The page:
of these ideological things, nine times out of ten are
just smoke, you know, to appeal to certain voter bases,
whomever there might be. I don't think a lot of
these politicians believe much of anything.

Speaker 3 (39:12):
That's It's so let's go to the director of Project
twenty twenty five, as we record on Friday, June twenty First,
he's a guy named Paul Dans And I know some
of us have a thing about people with two first names,
but that is his real name. It's not as cool
as Dick Army. But his name is Paul Dan's and

(39:36):
he used to work as the chief of staff for
the Office of Personnel Management in the administration of former
President Donald Trump. And the handbook itself Project twenty twenty
five does not, to be clear, it does not directly
assume that Donald Trump will be a messionic figure, it says,

(40:00):
any any conservative president, right, and to also follow through
on that logic. If Joe Biden got re elected and
totally went on board with Heritage Foundation, they would say
he's a great guy.

Speaker 2 (40:21):
Yeah, they would. Well, let's say there's an all out
war that begins immediately or very soon after the president
is almost elected, or maybe right after they're elected. Adopting
some of this stuff would I don't know what would
make for a good movie version of reality.

Speaker 3 (40:40):
You're talking about the Golden goose. You're talking about the
real thing.

Speaker 2 (40:44):
Somebody actually just grabs the reins in this way because quote,
we're under attack.

Speaker 3 (40:50):
I mean like a coup, like a legitimate no.

Speaker 2 (40:53):
I feel like it's Independence Day, it's ID four, and
you know whatever, we're under attack and somebody's got to
hold the reins and just make all the decisions. And
you know.

Speaker 4 (41:05):
Why's it got to be us?

Speaker 3 (41:06):
Though? Right?

Speaker 4 (41:07):
I guess that's my question is like who, It's just
a matter of who seizes it, right, who takes it
and runs with it?

Speaker 2 (41:12):
Well, I'm not well, I guess what I'm saying in
ninety four, I'm imagining the speech that the president of
that movie gives built pullman, I.

Speaker 3 (41:19):
Think, bizarre but independent state.

Speaker 2 (41:22):
But what I'm saying is somebody, the president in this
case of the United States, stands up and says, guys,
I've got this. I'm seizing executive control.

Speaker 3 (41:30):
Hyeah, I got you, I got you. That's the golden Goose,
the unitary theory, and it's a dangerous thing. And make
no mistake. Project twenty twenty five is essentially to the
earlier reference about comic books and films. It is an
Infinity War level crossover Heritage Foundation and Project twenty twenty

(41:53):
five is like that moment in The Avengers where Captain
America is at the end of his row open is
you know, his shields all messed up and and all
of a sudden, these doctors, strange portals open out and
nowhere and all these other In this case, conservative think
tanks join the fray. It is a coalition. Project twenty

(42:15):
twenty five is a coalition of hundreds of interrelated think tanks.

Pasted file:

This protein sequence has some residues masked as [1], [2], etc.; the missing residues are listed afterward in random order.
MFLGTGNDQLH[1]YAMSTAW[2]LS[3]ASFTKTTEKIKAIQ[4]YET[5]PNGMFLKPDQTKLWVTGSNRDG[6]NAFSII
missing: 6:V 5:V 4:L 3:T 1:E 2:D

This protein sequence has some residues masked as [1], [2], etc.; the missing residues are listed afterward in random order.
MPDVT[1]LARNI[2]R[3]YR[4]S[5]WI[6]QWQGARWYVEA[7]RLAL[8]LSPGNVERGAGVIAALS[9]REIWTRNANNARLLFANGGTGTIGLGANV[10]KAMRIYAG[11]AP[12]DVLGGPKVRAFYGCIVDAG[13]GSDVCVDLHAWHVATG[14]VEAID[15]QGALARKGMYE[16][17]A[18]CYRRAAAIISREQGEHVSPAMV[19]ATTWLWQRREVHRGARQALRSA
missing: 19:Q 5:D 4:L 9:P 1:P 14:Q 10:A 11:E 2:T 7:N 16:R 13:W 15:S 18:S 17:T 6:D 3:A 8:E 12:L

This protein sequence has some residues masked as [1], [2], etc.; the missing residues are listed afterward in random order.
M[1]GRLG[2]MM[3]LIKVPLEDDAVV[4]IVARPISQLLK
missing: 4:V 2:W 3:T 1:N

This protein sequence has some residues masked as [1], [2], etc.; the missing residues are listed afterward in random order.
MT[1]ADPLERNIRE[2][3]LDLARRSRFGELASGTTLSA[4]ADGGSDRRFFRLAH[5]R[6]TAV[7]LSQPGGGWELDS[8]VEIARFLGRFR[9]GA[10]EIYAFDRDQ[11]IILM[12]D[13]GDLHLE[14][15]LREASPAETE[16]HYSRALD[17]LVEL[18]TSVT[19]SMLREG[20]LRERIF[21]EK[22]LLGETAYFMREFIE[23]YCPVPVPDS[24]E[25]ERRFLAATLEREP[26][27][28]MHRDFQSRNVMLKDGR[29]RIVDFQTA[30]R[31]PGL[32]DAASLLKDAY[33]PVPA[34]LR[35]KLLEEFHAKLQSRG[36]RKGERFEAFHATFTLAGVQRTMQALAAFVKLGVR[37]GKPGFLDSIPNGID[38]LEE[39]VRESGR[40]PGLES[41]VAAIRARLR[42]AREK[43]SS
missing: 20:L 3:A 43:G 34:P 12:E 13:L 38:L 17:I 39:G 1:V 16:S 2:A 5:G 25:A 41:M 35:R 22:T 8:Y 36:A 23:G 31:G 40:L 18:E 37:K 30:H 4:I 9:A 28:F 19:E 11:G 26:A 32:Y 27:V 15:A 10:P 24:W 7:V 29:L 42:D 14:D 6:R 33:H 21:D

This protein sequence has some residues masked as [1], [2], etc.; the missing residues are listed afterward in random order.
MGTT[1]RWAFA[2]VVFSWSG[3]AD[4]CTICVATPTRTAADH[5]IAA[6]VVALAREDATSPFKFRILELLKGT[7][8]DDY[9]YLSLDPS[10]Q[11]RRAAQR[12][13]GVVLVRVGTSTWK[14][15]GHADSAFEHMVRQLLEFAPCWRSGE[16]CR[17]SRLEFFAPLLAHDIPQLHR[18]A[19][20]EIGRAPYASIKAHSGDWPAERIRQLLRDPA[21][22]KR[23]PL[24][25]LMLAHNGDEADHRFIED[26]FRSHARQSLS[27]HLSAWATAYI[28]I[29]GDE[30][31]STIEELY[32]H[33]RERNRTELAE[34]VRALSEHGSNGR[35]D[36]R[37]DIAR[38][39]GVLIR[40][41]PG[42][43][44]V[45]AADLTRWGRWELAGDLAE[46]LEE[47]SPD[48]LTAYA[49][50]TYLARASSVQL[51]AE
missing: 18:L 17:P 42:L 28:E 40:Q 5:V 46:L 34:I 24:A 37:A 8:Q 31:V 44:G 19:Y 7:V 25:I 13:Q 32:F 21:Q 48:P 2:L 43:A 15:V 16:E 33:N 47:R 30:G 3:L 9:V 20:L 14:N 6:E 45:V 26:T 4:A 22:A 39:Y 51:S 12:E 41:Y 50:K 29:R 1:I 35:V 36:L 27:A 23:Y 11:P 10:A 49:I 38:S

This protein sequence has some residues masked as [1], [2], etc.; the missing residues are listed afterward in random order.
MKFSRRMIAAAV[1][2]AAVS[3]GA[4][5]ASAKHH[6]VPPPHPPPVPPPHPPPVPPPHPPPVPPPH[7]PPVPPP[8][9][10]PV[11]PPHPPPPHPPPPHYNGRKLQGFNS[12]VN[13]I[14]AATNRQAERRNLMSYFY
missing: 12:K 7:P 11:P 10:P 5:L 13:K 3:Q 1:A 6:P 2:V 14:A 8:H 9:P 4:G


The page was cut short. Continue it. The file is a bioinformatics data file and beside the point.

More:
And I would argue they are all pursuing neo feudalism.

Speaker 4 (42:27):
Are the tax exempt Well think about it, Well, I'm
just I mean, is it like being a nonprofit like,
do they I know they must have to be designated
as that. Do they have some benefits some tax loophole
benefits in order to do they? Are they registered in
I'm sorry if I didn't mean to derail.

Speaker 3 (42:44):
No, No, it's case by casey because it depends upon
it depends upon the specific demographic of the think tank.
Is it private industry? To your point? Is it not
for profit? Is it nonprofit? Is it a loose coalition
of academics you know who are still pissed about the

(43:06):
free market?

Speaker 4 (43:07):
Because because an NNGO could technically also be a think tank, right,
associated think tanks?

Speaker 3 (43:13):
Yeah?

Speaker 2 (43:13):
Absolutely, guys. The Heritage Foundation is a five oh one
C three organization, just as Akato Institute is. Hey are
many of these nac Yeah?

Speaker 3 (43:24):
Hey you can donate now, yeah yeah yeah, yeah yeah yeah.

Speaker 2 (43:28):
Do you have five million dollars?

Speaker 3 (43:31):
You could take a dollar? Yeah, we'll take one dollar
and then we'll send you mail for the rest of
your life. And weird texts. Uh. The The Heritage Foundation
Excuse Me Project twenty twenty five also notes some wild stuff.

Speaker 2 (43:47):
But I want to get back to the thing you
said right before we talked about taxes. What did you say,
neo feudalism, Ben, what can you just describe what you
mean by that?

Speaker 3 (43:57):
Fiefdoms?

Speaker 4 (43:58):
Right, it's like political fiefdom I mean, I think.

Speaker 3 (44:01):
Yeah, one hundred percent. It's the idea of replacing the
Great American experiment with something closer to monl lords. Yes,
got it.

Speaker 2 (44:13):
Yeah, they just want a king again.

Speaker 3 (44:17):
Yeah, which is what George Washington legendary pill shout out
Shane Gillis. George Washington was correct when he refused monarchy.
And there are some people in his crew that really
love this idea of using Kinglee terms and throwing him around,
and he flatly rejected it. And if I could just

(44:38):
take this moment to recommend listening to the Ridiculous History
episode with AJ Jacobs about the Constitution and his book
on living Constitutionally and crazy, crazy thing that this guy
did and wrote a book about it, basically to get
to what the letter of the intent of the Constitution was.
And a lot of things we're talking about today come
up in that episode.

Speaker 4 (44:56):
So give it a listen. I think it'd be a
good supplement to this conversation.

Speaker 3 (45:00):
Aj Bahamas Jacobs The Year of Living Constitutionally. He also
has a show with us called the Puzzler. You can
hear some surprising cameos, including Roywood Junior, Michael Ian Black.
He's just a delightful, very sharp guy, and he's also
concerned about this idea because the thing about monarchies is